Enjoy this excerpt from our new book, Healthy Leadership.
Charles Plumb was a U.S. Naval Academy graduate, one of the original Top Gun pilots, and a pilot in Vietnam. On May 19, 1967, during his 75th combat mission (five days before the end of his tour), his plane was shot down. He ejected and parachuted into enemy hands, where he spent six years in a Vietnamese prison. He survived the ordeal and now speaks to share his lessons learned from that experience.
One day, Plumb and his wife were sitting in a restaurant when a man came up and said, “You’re Plumb! You flew jet fighters in Vietnam from the aircraft carrier Kitty Hawk. You were shot down!”
“How in the world did you know that?” Plumb asked cautiously and curiously.
“I packed your parachute,” the man replied. Plumb gasped in surprise and gratitude. The man pumped his hand and said, “I guess it worked!”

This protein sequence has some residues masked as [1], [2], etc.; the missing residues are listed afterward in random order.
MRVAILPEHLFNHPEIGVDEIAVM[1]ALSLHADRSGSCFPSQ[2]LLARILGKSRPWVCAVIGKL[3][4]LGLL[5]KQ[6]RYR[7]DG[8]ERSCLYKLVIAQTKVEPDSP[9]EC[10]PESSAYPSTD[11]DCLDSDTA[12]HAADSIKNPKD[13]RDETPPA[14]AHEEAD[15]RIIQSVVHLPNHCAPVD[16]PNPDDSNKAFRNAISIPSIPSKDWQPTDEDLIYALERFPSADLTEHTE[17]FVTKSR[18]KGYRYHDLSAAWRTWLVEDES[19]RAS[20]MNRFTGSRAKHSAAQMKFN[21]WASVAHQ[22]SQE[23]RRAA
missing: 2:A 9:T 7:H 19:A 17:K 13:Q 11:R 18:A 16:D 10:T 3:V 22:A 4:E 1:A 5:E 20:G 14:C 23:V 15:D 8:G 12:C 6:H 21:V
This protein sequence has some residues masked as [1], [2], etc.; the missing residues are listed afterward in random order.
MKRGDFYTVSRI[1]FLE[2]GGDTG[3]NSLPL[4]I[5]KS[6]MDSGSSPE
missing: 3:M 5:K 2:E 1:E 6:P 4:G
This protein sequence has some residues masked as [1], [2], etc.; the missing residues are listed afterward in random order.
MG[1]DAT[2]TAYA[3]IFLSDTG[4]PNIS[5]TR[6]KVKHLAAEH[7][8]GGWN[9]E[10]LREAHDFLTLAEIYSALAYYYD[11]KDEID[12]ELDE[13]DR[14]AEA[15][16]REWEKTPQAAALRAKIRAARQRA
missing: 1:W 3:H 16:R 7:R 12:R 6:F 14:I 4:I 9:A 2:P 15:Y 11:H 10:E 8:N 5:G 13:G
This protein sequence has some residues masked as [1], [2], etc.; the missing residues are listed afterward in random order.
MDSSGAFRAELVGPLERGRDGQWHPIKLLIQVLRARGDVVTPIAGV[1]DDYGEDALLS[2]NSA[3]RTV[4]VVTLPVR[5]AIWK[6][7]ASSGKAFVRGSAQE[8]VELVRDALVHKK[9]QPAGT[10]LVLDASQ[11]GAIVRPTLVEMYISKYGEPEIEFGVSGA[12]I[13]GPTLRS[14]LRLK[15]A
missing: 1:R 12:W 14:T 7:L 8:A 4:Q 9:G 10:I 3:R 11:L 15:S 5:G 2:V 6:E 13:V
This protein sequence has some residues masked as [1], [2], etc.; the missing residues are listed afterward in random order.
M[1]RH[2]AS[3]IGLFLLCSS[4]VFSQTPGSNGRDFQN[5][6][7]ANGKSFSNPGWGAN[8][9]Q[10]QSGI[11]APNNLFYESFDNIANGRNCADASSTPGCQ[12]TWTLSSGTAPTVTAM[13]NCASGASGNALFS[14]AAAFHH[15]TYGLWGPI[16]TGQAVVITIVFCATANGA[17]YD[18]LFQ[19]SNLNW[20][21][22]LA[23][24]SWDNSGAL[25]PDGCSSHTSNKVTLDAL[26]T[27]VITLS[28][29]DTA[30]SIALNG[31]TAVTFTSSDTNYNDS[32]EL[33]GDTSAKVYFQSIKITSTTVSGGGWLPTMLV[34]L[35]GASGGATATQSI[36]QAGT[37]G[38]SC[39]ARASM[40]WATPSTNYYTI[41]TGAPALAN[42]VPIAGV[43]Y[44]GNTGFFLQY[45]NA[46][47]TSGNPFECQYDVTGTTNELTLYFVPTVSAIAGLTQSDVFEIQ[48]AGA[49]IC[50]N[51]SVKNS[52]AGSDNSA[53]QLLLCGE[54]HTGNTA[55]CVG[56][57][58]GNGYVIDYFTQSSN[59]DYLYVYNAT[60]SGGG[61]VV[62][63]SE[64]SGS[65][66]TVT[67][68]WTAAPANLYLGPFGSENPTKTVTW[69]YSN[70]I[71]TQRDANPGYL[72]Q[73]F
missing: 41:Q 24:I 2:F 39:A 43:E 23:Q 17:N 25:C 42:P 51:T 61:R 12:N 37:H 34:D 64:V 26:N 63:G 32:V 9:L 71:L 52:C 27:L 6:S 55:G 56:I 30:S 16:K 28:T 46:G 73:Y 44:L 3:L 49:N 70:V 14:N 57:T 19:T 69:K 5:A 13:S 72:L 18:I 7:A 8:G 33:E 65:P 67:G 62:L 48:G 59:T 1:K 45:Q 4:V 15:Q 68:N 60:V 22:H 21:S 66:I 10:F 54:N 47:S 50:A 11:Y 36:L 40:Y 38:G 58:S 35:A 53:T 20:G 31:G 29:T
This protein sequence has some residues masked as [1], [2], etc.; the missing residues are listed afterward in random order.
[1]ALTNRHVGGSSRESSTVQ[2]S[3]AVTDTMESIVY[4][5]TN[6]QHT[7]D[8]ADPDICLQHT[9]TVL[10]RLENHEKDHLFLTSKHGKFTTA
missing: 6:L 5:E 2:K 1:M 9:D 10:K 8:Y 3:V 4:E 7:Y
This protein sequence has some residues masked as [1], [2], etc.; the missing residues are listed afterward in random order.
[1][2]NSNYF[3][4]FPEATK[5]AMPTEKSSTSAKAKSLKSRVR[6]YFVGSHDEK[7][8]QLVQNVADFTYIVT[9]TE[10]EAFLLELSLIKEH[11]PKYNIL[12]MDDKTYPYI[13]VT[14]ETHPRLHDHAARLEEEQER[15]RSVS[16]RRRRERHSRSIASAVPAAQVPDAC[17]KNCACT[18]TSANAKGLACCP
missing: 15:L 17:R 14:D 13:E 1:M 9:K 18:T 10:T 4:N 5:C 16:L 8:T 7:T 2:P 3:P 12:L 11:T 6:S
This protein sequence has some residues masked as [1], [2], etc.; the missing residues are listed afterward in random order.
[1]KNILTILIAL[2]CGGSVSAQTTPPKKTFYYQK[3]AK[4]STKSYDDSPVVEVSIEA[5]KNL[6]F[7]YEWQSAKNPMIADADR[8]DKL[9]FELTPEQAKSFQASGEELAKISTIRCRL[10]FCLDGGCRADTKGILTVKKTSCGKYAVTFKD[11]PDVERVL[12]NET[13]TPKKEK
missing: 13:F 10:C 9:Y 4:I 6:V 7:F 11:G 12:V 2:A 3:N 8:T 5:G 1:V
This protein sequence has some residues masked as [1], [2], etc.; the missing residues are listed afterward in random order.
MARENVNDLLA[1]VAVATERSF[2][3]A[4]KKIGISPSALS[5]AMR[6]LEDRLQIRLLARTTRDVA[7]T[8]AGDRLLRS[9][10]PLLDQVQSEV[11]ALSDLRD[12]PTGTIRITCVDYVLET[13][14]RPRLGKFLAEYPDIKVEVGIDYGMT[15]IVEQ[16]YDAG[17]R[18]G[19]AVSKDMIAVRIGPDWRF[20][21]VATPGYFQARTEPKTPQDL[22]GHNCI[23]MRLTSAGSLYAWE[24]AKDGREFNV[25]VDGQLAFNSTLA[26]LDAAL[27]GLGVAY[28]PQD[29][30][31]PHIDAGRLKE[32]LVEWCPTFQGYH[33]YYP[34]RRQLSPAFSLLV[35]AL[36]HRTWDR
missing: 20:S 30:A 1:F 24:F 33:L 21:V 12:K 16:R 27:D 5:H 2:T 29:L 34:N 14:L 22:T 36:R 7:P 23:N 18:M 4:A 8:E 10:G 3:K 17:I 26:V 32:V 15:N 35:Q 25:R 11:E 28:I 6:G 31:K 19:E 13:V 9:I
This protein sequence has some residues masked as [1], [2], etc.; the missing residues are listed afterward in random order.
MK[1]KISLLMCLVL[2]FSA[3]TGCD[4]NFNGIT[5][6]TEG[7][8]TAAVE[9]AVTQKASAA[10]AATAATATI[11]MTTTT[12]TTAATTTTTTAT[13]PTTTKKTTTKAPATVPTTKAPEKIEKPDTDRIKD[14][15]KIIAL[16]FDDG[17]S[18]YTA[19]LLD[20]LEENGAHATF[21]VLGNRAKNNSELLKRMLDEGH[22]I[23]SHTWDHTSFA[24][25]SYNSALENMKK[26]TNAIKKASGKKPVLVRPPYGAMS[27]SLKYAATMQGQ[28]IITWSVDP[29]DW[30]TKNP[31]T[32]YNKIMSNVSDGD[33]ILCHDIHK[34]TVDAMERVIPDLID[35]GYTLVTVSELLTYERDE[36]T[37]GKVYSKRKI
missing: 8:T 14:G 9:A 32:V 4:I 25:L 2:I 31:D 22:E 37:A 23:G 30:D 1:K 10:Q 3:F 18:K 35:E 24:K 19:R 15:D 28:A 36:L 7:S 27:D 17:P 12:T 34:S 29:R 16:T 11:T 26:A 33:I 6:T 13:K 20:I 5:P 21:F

Plumb assured him, “It sure did. If that chute hadn’t worked, I wouldn’t be here today.”
That night, thinking about the man, Plumb couldn’t sleep. He thought of the many hours the sailor had spent on a long wooden table in the bowels of the ship, carefully folding the silks of each chute, holding someone’s fate in his hands.
Plumb later said, “I kept wondering what he might have looked like in a Navy uniform—white hat, bib in the back, bell-bottom trousers. I wondered how many times I might have seen him and not even said, “Good morning, how are you?” because, you see, I was a fighter pilot, and he was just a sailor.”
We all have someone who supports our success the way that sailor ensured Plumb’s survival. Focus on each person and their individual contributions, not their titles. Remember, at the end of the day, your success is based more on what your people do than on what you do.
So, who’s packing your parachute, and are you making them feel appreciated?